The Intersection

The Turn Towards Geoengineering

Eric Berger blogs that leading climate researchers are increasingly turning towards the idea that there’s going to have to be some sort of backup plan, in case our societies don’t (or can’t) dramatically cut emissions. This is basically what I said in my Wired feature last year: Geoengineering is starting to win over serious climate scientists because 1) political inaction keeps making the problem worse; 2) new scientific findings keep suggesting that the problem is worse anyway; 3) one geoengineering solution, stratospheric sulfate infusion, is definitely going to work and can be done right away.

The only thing that can change this dynamic will be if Obama and the Democratic Congress take really strong action to curb global warming, and soon. However, there are already signs they’re beginning to balk at the massiveness of the problem….and it’s also possible that we might cap emissions but still need to geoengineer if # 2 above continues to shock and worry climate scientists, and global warming worsens still faster than expected.

So, yeah: Geoengineering has a very good chance of being in our future. What will be interesting is to see how and when this fact makes its way into mainstream political discourse.

Comments

  1. #1 Philip H.
    January 8, 2009

    Geoengineering may interest climate scientists, and I know engineers love such things. But instability in ecosystems, and climate change is instability in ecosystems, can’t really be solved by adding other types of instability. It may work to lower temperatures or reduce existing climate trends, but has anyone asked an atmospheric scientist what that might do? Is there an understanding of how all that sulfur, once it is sequestered terrestrially or in the oceans, will effect ecosystems? Absent those sort of answers, you will likely cause all sorts of other problems.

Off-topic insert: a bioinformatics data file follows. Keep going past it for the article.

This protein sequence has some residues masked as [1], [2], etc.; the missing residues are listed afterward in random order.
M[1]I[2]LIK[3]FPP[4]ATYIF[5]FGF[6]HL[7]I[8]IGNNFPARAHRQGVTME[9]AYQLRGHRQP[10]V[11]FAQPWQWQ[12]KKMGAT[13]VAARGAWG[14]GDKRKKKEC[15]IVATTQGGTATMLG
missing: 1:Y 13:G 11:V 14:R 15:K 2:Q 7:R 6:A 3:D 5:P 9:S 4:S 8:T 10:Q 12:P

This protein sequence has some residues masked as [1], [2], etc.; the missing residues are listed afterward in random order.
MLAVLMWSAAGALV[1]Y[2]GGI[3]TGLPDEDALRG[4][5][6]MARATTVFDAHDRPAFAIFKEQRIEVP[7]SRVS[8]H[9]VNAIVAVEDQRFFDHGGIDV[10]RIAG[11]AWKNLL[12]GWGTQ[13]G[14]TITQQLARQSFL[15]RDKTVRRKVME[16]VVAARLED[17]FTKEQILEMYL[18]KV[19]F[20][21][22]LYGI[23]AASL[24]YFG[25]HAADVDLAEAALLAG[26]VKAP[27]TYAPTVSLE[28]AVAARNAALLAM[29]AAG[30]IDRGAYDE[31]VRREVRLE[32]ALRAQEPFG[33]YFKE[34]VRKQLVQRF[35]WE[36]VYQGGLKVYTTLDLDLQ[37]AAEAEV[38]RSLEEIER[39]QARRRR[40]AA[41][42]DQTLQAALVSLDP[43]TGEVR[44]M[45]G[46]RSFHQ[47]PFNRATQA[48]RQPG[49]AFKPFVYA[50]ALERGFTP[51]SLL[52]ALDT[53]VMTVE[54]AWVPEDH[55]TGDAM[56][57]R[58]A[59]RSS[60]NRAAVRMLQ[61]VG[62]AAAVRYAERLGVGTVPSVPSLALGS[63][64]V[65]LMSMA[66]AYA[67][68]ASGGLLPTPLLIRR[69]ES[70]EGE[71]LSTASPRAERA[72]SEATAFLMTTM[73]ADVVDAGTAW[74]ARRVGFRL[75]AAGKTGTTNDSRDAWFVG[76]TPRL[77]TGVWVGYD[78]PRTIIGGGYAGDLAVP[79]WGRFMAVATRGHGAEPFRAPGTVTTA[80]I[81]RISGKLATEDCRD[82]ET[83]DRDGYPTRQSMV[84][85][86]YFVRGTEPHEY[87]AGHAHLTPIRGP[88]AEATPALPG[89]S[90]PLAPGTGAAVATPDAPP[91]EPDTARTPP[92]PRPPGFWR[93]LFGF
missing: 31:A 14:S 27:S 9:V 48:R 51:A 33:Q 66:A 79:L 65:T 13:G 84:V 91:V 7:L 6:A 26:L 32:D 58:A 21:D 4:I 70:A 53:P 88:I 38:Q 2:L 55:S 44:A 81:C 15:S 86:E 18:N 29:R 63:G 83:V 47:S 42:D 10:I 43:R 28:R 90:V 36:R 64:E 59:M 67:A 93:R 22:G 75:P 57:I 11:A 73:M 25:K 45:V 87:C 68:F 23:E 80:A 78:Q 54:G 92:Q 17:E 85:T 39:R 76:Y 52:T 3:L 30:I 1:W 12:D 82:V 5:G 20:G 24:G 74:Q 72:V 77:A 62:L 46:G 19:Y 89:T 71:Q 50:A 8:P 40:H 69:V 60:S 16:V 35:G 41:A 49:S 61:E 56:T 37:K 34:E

2. #2 Dunc
    January 8, 2009

    Has everybody forgotten why we eliminated high sulphur content fuels in the first place?

    I’m reminded of a children’s song about an old woman who swallowed a fly…

  3. #3 Ashutosh
    January 8, 2009

    Chris, in light of your excellent Wired article, I wonder what you think of the research cited in the following Real Climate post:
    http://www.realclimate.org/index.php/archives/2008/08/climate-change-methadone/#more-593

  4. #4 Oakden Wolf
    January 8, 2009

    Quick geoengineering note: ocean iron fertilization doesn’t work. It doesn’t actually remove a significant amount of carbon from the atmosphere/surface ocean system. It basically stimulates increased use of available carbon in the upper ocean and overlying atmosphere. Organisms are great recyclers; very little carbon ultimately “drops out” of the trophic web as detritus (dead organisms or pieces of organisms) or fecal matter. It might be good for whales and pelagic fisheries, thought, and neither of those ecosystem entities is doing very good at this point in time, either.

    Have to go with orbiting sunshades, I believe.

  5. #5 brc
    January 9, 2009

    Hi Chris, I am compelled to link to this again, “Mother Earth Is Going to Have Her Face Lifted!,” suggesting my skepticism about the enterprise of geoengineering. Ben

  6. #6 Eric the Leaf
    January 9, 2009

    Sounds like the geoengineers are pretty darn clever, but they don’t seem to be very smart.